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PBL Camp Homepage

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Saved by betty.ray@edutopia.org
on September 10, 2010 at 3:28:05 pm


PBL Camp is over! 


PBL Camp was a four-week online collaboration to give us experience in the planning and implementation of a project for students of all grade levels.  


Week One Archive

Week Two Archive

Week Three Archive 

Week Four Archive 


Week Four Activities: Prepare for Launch!


We have three big goals as we head into the final week of PBL Camp:

  1. Consider assessment strategies throughout your project
  2. Plan for your culminating event
  3. Prepare for success—avoid pitfalls


Week Four: Celebration Webinar!

Friday, August 6

1 p.m. PDT/4pm EDT


No project is complete without a culminating event, so we’re going to end this week with a celebration of our shared accomplishments. Several PBL Campers will be sharing their project plans to get things started, and then we’ll open the microphone to anyone who wants to join in, share a project idea, invite feedback, or offer reflections. Think of this event as our virtual campfire.


Listen to recording of August 6 webinar


Before we get to the celebration, however, there's more work to do!


Activity 1: Plan for Assessment

By now, you should have a fairly good idea of the learning activities that will take place throughout your project. You may have made a project calendar to show how these activities will unfold. You've also thought about the final product or presentation that students will produce to demonstrate their understanding. Perhaps you’ve considered several possible products, allowing room for student choice. (See Week Three archive for more suggestions about learning activities.) Now, it's time to plan for assessment strategies that will provide students with feedback and support throughout the project.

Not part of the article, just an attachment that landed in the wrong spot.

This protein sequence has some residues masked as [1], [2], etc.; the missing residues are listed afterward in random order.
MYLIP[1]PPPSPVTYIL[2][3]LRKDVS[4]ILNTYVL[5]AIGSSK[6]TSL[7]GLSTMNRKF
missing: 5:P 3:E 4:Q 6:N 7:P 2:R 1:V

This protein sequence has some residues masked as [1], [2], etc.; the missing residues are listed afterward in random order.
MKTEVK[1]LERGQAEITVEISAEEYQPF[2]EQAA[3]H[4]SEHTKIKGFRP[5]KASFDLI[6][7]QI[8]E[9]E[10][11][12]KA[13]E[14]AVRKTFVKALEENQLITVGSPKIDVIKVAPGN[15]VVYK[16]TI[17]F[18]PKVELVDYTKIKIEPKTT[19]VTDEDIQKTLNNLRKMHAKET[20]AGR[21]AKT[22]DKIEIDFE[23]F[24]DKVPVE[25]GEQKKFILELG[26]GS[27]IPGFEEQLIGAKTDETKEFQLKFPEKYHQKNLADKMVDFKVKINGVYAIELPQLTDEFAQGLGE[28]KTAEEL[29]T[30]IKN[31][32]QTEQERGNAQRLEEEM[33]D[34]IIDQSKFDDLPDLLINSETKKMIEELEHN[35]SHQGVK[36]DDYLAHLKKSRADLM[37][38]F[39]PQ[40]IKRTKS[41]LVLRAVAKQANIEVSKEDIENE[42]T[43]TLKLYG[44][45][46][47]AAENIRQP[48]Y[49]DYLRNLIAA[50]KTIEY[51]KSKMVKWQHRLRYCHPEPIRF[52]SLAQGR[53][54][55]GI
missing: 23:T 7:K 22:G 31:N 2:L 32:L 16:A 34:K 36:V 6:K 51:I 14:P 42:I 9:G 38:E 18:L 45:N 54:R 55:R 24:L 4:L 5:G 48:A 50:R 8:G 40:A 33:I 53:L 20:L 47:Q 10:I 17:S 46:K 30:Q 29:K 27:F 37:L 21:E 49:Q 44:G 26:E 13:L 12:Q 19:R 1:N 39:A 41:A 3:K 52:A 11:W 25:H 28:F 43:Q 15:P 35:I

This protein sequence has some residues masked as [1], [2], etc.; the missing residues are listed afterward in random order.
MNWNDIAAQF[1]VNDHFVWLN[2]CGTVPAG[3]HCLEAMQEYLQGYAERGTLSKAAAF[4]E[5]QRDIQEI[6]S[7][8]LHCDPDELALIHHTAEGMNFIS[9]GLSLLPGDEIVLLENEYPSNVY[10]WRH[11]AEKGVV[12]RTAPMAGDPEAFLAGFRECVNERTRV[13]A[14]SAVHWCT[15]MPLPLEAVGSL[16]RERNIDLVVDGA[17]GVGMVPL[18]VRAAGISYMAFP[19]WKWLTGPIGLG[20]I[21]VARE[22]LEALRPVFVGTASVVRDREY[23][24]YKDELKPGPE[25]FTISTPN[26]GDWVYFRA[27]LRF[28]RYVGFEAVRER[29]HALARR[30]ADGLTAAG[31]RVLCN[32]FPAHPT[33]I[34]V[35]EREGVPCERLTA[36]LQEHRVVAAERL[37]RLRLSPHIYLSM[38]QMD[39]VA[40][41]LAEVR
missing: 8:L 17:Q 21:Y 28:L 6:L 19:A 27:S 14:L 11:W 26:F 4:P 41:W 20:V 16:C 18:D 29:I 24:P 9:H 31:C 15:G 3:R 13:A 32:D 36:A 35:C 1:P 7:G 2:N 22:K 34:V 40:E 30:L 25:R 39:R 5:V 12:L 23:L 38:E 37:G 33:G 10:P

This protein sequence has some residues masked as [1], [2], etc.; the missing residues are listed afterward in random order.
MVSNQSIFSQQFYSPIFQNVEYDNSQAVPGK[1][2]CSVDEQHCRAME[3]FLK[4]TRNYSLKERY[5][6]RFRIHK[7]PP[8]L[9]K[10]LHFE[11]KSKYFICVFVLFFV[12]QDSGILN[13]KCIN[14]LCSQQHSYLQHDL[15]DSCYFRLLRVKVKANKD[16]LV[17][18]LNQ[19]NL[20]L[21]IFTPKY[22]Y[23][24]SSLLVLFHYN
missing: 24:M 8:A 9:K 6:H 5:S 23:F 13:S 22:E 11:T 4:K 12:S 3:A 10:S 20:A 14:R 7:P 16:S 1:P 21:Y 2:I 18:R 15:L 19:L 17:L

In project-based learning, assessment takes place throughout the project—not just at the end. As facilitator, you need to know what students are thinking and understanding. If they are confused or struggling, you may want to plan a mini-lesson to get them back on track. If they need more time because their research takes them in an unexpected direction, you may need to adjust your project calendar. You need to know not only what students are accomplishing, but how they are getting their work done. For instance, are team members sharing the load? Formative assessment will help you make adjustments as you go, adapting your teaching plan to meet student needs.


In Assessment: Continuous Learning, Lois Bridges describes five categories of assessment. Each involves different teacher behaviors. Think about when you will want to:

  • Monitor: Use checklists, inventories, or project logs to track student progress
  • Observe: Watch and listen to what students do and say
  • Interact: Ask questions to clarify what students understand and guide them to deeper thinking
  • Analyze: Collect artifacts of student learning
  • Report: Share feedback


Project tools will help you gather information and will also help students manage their own learning experience. Helpful tools for formative assessment include


  • Project logs: Useful for tracking specific tasks that need to get done to meet project goals (What’s the task? Who’s responsible? What’s the status?)